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[Adonthell-devel] New map engine first draft commited

From: Alexandre Courbot
Subject: [Adonthell-devel] New map engine first draft commited
Date: 16 Feb 2002 22:44:19 +0100

I have a little demo for you guys! :)

Of course, it's just a draft, which means GFXs are powered by myself -
so do not expect anything brilliant to see ;) I've just ripped a few of
Janesta's frames to quickly make a character.

So, how to run it:
checkout the Branch_road_to_0-4 branch:

cvs co -d adonthell_road_to_0-4 -r Branch_road_to_0-4 adonthell

this will create an adonthell_road_to_0-4 directory, containing the
development branch. Now get the following data file:

and untar it into the source src/ directory. Then ./autoconf,
./configure and make the new source directory. This will produce an
alextest binary in the src directory. Go into the src/ directory and run
./alextest (it's important that you are in this directory and the data
package is unpacked there too).

So, what's interesting there? There are two map_objects placed, one at
pos (5, 5) and the second one at pos (7, 6, 20, 20). As you can see, you
can place objects with a precision of one pixel (the grid is to let you
see that). Use the arrow keys to move Janesta (and admire the work on
the animations! ;)). She moves of course pixel by pixel too now. Wanna
make her run? Just hold 'r' when moving her. There is no walkability
stuff yet, but everything should be correctly rendered. The renderer is
quickly coded in - so don't waste your time looking at it ;)

So, how does it work? First, every instance that can have gfxs can also
work without them. For example, map_character doesn't contain any gfx,
while map_character_gfx only contains that. map_character_with_gfx
inherits from these two classes and overload map_character's functions
that uses gfxs on the client side. That way, map_character can work on a
server, while map_character_with_gfx will be used on clients (but you
can as well use map_character_with_gfx on a server, of course - it's
just an inheritance stuff). This is for the new gfxs handling. If you
have better names for the classes, feel free! :) The landmap class only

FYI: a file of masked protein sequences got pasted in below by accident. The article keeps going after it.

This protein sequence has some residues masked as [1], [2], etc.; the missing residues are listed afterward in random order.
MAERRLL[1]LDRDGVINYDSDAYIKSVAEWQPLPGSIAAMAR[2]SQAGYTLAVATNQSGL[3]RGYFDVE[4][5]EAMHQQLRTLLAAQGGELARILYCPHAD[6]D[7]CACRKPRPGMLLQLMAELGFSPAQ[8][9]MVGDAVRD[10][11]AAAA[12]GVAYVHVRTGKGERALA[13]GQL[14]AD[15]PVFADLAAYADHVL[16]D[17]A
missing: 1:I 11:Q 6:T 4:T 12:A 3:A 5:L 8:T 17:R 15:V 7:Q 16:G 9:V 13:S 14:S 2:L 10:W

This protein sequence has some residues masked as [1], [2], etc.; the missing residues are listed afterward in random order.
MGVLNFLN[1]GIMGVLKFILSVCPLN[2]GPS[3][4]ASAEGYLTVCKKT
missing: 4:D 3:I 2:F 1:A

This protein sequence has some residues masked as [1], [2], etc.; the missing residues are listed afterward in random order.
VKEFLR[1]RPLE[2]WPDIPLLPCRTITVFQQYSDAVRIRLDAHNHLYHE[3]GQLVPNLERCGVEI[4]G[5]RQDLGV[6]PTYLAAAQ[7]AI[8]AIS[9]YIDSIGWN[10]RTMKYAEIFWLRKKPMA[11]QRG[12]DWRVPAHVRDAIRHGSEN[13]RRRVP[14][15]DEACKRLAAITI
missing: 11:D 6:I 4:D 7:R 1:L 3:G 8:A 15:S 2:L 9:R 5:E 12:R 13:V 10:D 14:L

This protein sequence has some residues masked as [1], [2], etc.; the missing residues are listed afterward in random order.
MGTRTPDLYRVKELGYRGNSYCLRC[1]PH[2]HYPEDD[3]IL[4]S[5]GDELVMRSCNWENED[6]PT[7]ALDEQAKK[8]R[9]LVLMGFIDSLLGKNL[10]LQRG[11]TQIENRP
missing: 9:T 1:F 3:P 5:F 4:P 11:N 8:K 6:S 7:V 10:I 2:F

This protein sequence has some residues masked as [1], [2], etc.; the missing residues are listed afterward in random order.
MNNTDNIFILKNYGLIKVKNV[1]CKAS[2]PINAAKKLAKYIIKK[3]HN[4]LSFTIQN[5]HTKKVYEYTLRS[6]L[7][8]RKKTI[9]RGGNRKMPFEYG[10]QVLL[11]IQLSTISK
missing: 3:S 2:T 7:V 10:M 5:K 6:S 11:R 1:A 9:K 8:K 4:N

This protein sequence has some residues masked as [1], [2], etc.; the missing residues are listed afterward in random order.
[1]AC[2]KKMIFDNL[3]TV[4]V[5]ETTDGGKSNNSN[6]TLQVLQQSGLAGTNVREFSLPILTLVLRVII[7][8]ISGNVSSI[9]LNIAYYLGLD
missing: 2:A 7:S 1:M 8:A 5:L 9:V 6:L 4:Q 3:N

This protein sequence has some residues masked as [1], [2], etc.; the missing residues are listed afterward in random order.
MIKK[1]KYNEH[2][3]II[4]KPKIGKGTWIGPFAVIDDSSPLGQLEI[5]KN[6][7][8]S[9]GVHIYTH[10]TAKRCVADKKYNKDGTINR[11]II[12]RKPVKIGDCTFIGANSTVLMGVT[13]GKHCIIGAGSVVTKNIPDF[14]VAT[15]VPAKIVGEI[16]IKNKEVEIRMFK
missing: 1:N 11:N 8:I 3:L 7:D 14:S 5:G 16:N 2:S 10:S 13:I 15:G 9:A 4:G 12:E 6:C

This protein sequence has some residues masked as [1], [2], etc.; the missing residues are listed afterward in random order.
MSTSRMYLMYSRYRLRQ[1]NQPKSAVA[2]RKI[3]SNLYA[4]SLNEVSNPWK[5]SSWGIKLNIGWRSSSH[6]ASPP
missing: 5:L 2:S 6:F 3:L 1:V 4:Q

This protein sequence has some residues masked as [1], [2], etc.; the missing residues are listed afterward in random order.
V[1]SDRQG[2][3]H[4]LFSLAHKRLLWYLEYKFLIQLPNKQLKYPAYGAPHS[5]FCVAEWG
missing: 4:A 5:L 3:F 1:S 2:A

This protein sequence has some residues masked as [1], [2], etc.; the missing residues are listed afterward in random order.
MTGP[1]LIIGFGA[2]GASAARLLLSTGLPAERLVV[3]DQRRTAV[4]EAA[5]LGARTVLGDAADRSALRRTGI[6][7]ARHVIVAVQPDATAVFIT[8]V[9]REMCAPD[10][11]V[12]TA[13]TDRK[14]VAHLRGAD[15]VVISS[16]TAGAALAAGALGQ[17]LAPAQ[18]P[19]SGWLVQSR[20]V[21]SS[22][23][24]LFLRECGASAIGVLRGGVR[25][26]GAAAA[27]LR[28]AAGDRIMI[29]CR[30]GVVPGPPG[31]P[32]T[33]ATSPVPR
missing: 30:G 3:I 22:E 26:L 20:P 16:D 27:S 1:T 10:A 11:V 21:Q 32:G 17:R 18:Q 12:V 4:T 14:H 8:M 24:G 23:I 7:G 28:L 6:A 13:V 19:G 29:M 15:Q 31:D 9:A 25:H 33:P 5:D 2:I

handles content with gfxs, but it'll be fixed soon, don't worry.

Now on stuff on the map. Every square has a list of pointers to objects
that are placed on it. These objects are map_placeable. A map_placeable
is an object that simply can be placed on a map. Having a map_placeable,
you can have information about it's occupation, it's walkability (and
it's gfxs). It doesn't have position information, that's why the
renderer map_placeable needs coordinates to render it - and why you can
also place the same map_placeable at several places on the map.

Going a bit deeper, a map_placeable can have several string named
states. A state includes a grid representing it's occupation (including
walkability), and gfxs for rendering. What's the use of this? Say you
have a door. The state "closed" would make it unwalkable with the closed
door gfx. If you switch it to the "open" state, it becomes walkable and
will be rendered by an opening door animation. This is also mandatory
for map_characters.

A map_object simple inherits from map_placeable and defines a few,
worthless telling here things. Maybe I'll add some (optionnal, of
course) Python sciprting capabilities - for example if you could have a
drawing callback for some water, you could reflect the image of
characters that are near it - see what I mean? Of course, this would be
optionnal so if you don't use it, it won't be slower.

map_characters also inherit from map_placeable, via the map_moving
class. map_moving is a map_placeable with coordinates, and the float
velocity members, so it can actually move on the map, at any speed, in
any direction (even others than the classic 8 directions you can assign
to Janesta in the example). A map_character defines some convenience
functions (not all finished yet :)) to set the good state depending on
the movment. If a character goes left, his state will be "walkwest" or
"runwest", or whatever else fits. This is done automatically, but you
can also have a lower level control, to define special states (dancing,
eating, ...). But on top of that, you will be able to use a
map_character nearly as before.

To render the map, the mapview browses the squares for it's objects,
guess what kind of object it is (via the 'type' member of map_placeable,
which inheritated classes sets to CHARACTER for a map_character, OBJECT
for a map_object, etc...), force the type a bit, and call the right
drawing function. This makes it easy to add new types of map objects,
like pickable items, and so on. The advantage being that you don't need
to handle one list per kind of object at square level like before. Just
make your class inherit from map_placeable, make the renderer know about
your new type, and voila.

Keep in mind this is a *draft* :) There are still plenty of methods that
are only defined in the header files (à la Java, urrk), names aren't
definitive (I'm open to suggestions by the way) and the API needs to be
thought a bit further. In short, improvments are welcome - I just hope I
have been clear. At worst, you can generate the doc with Doxygen and
have a look at the graphical inheritance stuff to have an idea on how it

The rendering will certainly eat a lot of CPU. The new map stuff isn't
much slower than the old one, but rendering a 640x480 screen is,
unfortunately. Still, it's very acceptable on a quite recent machine
under X, but it's time SDL gets a true hardware acceleration support
under Linux. I'd bet money that under Windows with the DirectX it's very
fast. I'll raise the topic on SDL mailing list and see how good for us
is the OpenGL hack I've talked about once.

Voila, hope you like it! Comments now, please! :)


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